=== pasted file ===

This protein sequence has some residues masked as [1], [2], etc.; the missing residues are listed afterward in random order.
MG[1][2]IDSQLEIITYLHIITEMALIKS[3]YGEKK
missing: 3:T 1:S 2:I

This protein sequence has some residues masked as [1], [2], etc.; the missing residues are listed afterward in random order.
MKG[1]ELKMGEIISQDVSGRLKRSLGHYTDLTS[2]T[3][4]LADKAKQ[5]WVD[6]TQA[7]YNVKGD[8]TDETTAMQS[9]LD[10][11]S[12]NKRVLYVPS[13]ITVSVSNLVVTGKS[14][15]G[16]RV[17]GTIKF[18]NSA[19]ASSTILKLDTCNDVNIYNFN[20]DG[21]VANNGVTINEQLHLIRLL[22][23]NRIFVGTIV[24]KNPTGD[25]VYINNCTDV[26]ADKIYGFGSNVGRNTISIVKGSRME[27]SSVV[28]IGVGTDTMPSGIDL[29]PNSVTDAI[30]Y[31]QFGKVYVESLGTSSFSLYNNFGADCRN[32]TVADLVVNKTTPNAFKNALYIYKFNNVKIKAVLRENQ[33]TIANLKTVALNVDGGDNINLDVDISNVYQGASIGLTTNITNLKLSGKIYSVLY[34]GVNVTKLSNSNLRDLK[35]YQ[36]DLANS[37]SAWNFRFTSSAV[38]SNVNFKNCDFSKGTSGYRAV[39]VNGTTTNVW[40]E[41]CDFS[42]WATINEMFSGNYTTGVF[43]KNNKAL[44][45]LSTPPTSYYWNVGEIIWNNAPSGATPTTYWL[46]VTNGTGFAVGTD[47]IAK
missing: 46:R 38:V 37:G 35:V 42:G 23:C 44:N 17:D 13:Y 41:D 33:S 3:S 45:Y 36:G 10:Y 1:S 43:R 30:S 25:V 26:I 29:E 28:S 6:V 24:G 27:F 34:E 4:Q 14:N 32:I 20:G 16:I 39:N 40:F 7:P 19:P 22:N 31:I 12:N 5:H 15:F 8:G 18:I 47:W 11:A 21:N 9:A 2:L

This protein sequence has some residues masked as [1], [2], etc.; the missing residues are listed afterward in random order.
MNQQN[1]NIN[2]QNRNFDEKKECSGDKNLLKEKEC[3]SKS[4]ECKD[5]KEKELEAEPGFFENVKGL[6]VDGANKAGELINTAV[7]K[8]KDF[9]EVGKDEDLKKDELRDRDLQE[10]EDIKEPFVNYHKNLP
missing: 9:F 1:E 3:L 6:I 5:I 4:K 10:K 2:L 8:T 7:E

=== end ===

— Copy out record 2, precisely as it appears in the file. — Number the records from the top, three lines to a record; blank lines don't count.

This protein sequence has some residues masked as [1], [2], etc.; the missing residues are listed afterward in random order.
MKG[1]ELKMGEIISQDVSGRLKRSLGHYTDLTS[2]T[3][4]LADKAKQ[5]WVD[6]TQA[7]YNVKGD[8]TDETTAMQS[9]LD[10][11]S[12]NKRVLYVPS[13]ITVSVSNLVVTGKS[14][15]G[16]RV[17]GTIKF[18]NSA[19]ASSTILKLDTCNDVNIYNFN[20]DG[21]VANNGVTINEQLHLIRLL[22][23]NRIFVGTIV[24]KNPTGD[25]VYINNCTDV[26]ADKIYGFGSNVGRNTISIVKGSRME[27]SSVV[28]IGVGTDTMPSGIDL[29]PNSVTDAI[30]Y[31]QFGKVYVESLGTSSFSLYNNFGADCRN[32]TVADLVVNKTTPNAFKNALYIYKFNNVKIKAVLRENQ[33]TIANLKTVALNVDGGDNINLDVDISNVYQGASIGLTTNITNLKLSGKIYSVLY[34]GVNVTKLSNSNLRDLK[35]YQ[36]DLANS[37]SAWNFRFTSSAV[38]SNVNFKNCDFSKGTSGYRAV[39]VNGTTTNVW[40]E[41]CDFS[42]WATINEMFSGNYTTGVF[43]KNNKAL[44][45]LSTPPTSYYWNVGEIIWNNAPSGATPTTYWL[46]VTNGTGFAVGTD[47]IAK
missing: 46:R 38:V 37:G 35:V 42:G 23:C 44:N 17:D 13:Y 41:D 33:S 3:S 45:Y 36:G 10:Y 1:S 43:R 30:S 25:V 26:I 29:E 28:S 6:V 24:G 27:F 34:E 4:Q 14:N 32:I 20:G 16:I 39:N 40:F 7:P 19:P 22:N 31:I 12:N 5:H 15:F 8:G 18:I 47:W 11:A 21:N 9:A 2:L